Back then, he adds, “5:01 AM was actually the time I’d be putting my head down on my pillow, but my stepfather has a saying; ‘When you work really hard, you get real lucky.’ For me, saying no to gigs was a no in and of itself and there was a point when I was younger, and crazier, that we’d do three gigs a day. Not only because we could, but because it was beaten into me early on that, in music, you take everything that comes your way.”
That meant spending most nights playing to small crowds where it was a grind just to get paid for playing five hours, but it was worth it, he says: “I’ve never stopped and now I’m just so blessed to be in a position to sing my own songs to people who are really interested in them.”
Interested is putting it mildly. Since signing to ORR in 2011, Hicks has captured the hearts and minds of Canadian country fans in a huge way. Throw Down garnered him critical acclaim, debuted at #1 its week of release and spawned four Top 10 hits, including three GOLD Certified singles; ‘Get By,’ ‘Hell Raisin’ Good Time’ and the YouTube smash viral sensation ‘Stronger Beer.’
In 2013, after 200,000-plus downloads, Hicks became the #1 highest selling digital Canadian Country Artist of the Year as well as the Most Played Debut Artist overall at Country radio. Since, Hicks has been honoured with a 2013 CCMA Award nomination for Rising Star, 2014 JUNO nominations for Breakthrough Artist and Country Album of the Year, a 2014 Canadian Radio Music Award for Breakthrough Artist of the Year, 2014 CCMA Rising Star winner, and a Country Music Association of Ontario Award for Male Artist of the Year.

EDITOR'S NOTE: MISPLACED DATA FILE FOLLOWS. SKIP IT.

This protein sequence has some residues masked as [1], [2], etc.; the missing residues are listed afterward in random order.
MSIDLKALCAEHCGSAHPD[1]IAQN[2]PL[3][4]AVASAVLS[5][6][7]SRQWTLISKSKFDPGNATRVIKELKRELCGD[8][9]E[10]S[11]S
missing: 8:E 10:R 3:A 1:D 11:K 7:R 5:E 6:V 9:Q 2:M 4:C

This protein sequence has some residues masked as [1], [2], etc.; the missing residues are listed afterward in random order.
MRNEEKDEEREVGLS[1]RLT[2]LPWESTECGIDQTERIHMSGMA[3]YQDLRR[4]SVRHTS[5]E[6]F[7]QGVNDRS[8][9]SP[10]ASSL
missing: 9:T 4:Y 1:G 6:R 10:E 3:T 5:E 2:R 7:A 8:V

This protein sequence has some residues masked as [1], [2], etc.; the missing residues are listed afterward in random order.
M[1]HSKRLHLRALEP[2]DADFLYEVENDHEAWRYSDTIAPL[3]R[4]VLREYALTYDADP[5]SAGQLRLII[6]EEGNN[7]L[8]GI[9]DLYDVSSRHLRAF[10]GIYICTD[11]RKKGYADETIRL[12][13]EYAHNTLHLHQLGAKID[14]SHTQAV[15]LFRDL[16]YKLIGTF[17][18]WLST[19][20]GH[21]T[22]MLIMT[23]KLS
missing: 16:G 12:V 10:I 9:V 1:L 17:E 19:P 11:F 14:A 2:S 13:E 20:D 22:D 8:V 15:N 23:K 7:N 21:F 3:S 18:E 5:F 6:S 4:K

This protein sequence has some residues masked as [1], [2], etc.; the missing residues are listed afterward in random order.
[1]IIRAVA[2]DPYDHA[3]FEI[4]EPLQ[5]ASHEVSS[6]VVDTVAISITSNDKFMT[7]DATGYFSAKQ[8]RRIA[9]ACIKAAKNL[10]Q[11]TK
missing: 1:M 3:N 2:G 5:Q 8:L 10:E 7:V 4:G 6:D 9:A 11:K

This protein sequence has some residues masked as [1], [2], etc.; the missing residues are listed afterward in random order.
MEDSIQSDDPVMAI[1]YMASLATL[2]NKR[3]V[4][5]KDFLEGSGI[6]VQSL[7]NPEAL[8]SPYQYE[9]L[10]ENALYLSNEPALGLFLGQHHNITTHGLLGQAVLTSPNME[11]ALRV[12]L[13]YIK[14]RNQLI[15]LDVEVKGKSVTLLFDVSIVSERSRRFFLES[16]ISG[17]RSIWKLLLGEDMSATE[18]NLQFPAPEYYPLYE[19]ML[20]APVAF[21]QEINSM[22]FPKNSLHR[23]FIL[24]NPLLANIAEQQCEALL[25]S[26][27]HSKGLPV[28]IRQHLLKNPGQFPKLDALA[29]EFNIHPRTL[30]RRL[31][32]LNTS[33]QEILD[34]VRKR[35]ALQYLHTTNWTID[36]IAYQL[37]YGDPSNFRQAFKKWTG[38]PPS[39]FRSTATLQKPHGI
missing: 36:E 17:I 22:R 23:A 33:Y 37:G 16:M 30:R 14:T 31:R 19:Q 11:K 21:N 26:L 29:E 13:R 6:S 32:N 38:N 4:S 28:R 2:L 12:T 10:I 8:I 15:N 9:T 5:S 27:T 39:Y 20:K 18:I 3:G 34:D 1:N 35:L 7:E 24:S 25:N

Already ‘Here Comes the Thunder’ has cracked the Top 5 on the iTunes Canada Country chart, become the #1 most added song at Canadian radio and is now gaining traction on SiriusXM’s The Highway channel in the United States. This summer Hicks also received a SOCAN Country Music Award for ‘Get By’ and nominations for four 2014 CCMA Awards including the coveted CCMA Fans’ Choice Award.
While Hicks loves to bring the rock on stage and on record, 5:01 also features more introspective, personal songs like his co-write with fellow Canadian songwriters Gordie Sampson and Steven MacDougall, ‘You Know You’re Home.’ It’s a track he describes as “three chords and the truth” and one that dwells heavily on his experiences growing up in the Niagara region; a theme he picks up again on album closer ‘Too Young to Care.’
“You have to understand something about me,” Hicks says. “It took me a real long time to be comfortable in my own skin as an artist. I always hid behind a band name growing up, but now, as a grown man with a wife and two kids, I thought it was time to tell some more of the truth about who I am and where I came from and ‘Too Young To Care’ really is about how I was growing up.”
What sets Tim Hicks apart, beyond an ample sense of humour and his depth as a songwriter and performer, is his ability to tell those kind of truths in a way that anyone, whether they’re a country fan or not, can relate to. His songs resonate with so many people because, just like his fans, he works hard, plays hard and recognizes that chasing your dreams – whatever they may be – takes a toll that often requires taking some time to cut loose, and that, more than anything, is what 5:01 is all about.